Psalms 1 - 50by Mike Raiter
Psalm 22 is such a remarkable prophecy about the sufferings of Jesus on the cross, we can forget that when David wrote this song he was describing his own life. He often felt that ″many bulls surround me″ (v. 12), referring to his enemies, and that God had laid him in the dust of death (v. 15).
Verses 12 to 21 continue with a description of David's sufferings. As he describes his physical, emotional, and mental torment, we can compare them with the Gospels' accounts and see how David's words point forward to the death of the Lord Jesus.
David's enemies are described as surrounding him (v. 12), taunting him (v. 13), and abusing his body (vv. 13-14; see John 19:1-3). His throat is parched, he cries out in thirst (Psalm 22:15; see John 19:28-29), and his enemies cast lots for his garments (Psalm 22:18; see John 19:23-24). In the end, he commits himself to the only One who can deliver him (Psalm 22:19-21; see Luke 23:46).
The rest of Psalm 22 describes the rescue, vindication, and glorification of the king. We can be sure that just as Jesus remembered-in pain-the opening verses of Psalm 22, He took comfort also from the hope of its closing words.
David knows that he will again ″declare your name to my people″ (v. 22). His rescue by God means blessing and salvation for the people under his rule. He says ″the poor will eat and be satisfied″ (v. 26; see Luke 4:18) and ″those who seek the Lord will praise him″ (Psalm 22:26). This salvation will not just be for Israel in the days of King David, but also for all people for generations to come.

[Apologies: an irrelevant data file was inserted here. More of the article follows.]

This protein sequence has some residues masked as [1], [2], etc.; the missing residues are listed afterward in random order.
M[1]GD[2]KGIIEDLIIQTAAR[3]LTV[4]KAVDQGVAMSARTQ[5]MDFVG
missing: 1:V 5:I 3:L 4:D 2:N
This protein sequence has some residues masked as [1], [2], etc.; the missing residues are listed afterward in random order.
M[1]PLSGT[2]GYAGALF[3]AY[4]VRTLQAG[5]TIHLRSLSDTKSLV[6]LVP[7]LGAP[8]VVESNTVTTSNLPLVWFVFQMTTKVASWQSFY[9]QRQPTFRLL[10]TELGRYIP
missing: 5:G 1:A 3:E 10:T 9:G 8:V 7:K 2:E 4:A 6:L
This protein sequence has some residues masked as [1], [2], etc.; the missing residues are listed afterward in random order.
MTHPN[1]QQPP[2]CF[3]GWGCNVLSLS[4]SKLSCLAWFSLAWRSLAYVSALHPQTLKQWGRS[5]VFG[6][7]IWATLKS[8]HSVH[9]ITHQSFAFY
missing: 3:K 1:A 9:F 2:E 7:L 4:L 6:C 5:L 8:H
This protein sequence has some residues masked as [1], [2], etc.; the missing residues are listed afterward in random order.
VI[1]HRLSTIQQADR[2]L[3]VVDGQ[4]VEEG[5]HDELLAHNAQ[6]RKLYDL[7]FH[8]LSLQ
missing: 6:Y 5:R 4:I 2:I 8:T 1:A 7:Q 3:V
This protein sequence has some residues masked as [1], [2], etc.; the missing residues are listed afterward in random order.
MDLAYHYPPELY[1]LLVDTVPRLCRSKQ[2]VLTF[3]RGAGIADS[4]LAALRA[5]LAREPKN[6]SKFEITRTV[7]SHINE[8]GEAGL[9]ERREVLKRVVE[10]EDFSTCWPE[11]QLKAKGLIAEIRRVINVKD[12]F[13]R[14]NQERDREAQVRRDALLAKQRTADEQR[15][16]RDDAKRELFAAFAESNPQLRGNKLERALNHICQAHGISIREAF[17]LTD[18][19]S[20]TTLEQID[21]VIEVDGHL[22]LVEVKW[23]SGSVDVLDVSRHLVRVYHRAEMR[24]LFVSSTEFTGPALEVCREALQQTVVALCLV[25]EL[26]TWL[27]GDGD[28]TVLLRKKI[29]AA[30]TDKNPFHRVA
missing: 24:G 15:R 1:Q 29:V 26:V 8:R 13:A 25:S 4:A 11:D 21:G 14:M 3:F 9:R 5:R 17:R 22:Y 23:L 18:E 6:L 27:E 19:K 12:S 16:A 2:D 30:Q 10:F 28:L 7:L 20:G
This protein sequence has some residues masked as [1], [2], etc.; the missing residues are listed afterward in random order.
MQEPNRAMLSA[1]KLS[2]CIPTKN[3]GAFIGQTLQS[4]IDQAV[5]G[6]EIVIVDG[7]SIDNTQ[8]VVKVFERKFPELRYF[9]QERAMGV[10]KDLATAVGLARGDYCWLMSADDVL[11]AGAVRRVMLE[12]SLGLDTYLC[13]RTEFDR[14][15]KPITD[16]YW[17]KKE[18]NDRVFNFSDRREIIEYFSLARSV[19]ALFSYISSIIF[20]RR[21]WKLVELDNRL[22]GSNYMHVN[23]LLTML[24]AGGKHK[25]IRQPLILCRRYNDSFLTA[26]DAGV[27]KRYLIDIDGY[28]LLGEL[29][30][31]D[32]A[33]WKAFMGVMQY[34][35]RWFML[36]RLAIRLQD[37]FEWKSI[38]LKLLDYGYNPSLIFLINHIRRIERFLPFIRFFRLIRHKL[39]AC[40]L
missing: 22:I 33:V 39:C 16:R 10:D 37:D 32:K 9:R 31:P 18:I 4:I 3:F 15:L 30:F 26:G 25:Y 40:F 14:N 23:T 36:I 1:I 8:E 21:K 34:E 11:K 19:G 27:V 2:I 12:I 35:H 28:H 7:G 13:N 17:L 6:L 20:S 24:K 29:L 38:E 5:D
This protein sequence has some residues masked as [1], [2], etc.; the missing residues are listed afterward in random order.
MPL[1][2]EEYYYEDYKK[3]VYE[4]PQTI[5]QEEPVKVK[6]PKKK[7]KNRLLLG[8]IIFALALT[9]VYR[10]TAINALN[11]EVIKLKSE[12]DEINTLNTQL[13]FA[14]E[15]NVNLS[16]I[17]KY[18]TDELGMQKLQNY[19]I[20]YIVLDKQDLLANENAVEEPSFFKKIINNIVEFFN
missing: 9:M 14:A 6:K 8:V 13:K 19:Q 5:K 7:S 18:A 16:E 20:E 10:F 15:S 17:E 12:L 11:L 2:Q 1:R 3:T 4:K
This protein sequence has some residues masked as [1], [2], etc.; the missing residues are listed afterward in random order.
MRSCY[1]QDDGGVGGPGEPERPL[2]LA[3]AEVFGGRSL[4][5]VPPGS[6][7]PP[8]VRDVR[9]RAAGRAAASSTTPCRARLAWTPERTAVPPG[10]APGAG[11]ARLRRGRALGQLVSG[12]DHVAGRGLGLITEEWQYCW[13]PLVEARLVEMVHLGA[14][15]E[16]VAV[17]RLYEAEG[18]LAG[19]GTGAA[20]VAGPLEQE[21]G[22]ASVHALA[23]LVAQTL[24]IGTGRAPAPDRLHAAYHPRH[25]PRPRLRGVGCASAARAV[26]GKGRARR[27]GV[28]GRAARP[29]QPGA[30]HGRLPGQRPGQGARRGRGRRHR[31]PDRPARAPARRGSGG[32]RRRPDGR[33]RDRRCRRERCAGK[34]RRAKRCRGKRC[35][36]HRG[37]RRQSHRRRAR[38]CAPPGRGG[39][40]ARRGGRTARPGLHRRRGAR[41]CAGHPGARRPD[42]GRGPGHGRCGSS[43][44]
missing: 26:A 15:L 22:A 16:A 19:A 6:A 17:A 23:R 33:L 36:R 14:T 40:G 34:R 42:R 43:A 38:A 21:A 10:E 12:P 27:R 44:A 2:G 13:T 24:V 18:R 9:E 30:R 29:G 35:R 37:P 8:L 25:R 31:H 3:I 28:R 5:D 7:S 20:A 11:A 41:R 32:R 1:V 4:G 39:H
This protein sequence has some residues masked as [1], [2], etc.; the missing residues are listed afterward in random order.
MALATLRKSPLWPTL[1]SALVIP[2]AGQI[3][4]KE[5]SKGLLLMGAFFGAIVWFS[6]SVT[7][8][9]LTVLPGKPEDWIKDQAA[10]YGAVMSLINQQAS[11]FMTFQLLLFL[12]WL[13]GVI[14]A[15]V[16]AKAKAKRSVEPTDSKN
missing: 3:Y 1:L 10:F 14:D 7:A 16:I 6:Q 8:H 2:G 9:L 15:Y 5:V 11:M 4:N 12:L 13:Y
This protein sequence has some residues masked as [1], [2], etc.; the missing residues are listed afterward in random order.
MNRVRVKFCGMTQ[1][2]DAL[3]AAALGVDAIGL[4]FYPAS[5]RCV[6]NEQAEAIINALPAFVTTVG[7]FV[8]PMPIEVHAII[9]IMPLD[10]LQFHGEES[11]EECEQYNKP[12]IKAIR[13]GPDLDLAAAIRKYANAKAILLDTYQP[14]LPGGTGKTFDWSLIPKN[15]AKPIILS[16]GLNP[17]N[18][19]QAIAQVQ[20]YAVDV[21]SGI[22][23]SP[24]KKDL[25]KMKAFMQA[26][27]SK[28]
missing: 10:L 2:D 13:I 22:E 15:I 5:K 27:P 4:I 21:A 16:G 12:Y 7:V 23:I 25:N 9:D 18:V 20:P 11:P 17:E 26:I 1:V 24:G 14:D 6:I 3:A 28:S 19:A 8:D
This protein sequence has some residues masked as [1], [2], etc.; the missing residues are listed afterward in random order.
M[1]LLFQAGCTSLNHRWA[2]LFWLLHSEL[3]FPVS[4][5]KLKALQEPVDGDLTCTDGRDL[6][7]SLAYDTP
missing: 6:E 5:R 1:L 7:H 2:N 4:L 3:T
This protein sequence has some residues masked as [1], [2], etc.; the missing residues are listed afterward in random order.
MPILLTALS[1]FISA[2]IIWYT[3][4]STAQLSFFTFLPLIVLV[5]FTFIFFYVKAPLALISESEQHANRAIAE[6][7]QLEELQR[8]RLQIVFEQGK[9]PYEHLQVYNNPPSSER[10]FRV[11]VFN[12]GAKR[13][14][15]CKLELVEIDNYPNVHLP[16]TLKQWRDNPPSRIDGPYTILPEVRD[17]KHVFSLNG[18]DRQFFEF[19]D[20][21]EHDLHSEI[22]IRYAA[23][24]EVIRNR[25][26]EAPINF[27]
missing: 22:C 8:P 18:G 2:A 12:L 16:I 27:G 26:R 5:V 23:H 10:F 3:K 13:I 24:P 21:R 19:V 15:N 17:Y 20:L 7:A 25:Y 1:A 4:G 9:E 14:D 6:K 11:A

David, who has experienced God's salvation, proclaims the Saviour God to all the ends of the earth, so that ″all the families of the nations will bow down before him″ (v. 27). Indeed, as Paul reminds us, one day every knee will bow and every tongue confess that Jesus Christ is Lord (Philippians 2:10-11).
Again, this salvation is for all generations to come, including we who live at the beginning of the 21st century. We, who were for David as yet unborn, have been told about the Lord. We experience His salvation because, in the words of this song's triumphant climax, ″He has done it!″ (Psalm 22:31). So we should praise Him!
Reflect on the Gospel accounts of Jesus' death on the cross. What evidence can you see that Jesus was confident that the Lord would deliver Him?
In Psalm 22:22-31, David gives us the content of the songs of praise we should sing when we gather. What should be the ″theme of [our] praise in the great assembly″ (v. 25)? How well do the songs we sing in church reflect the priorities of Psalm 22?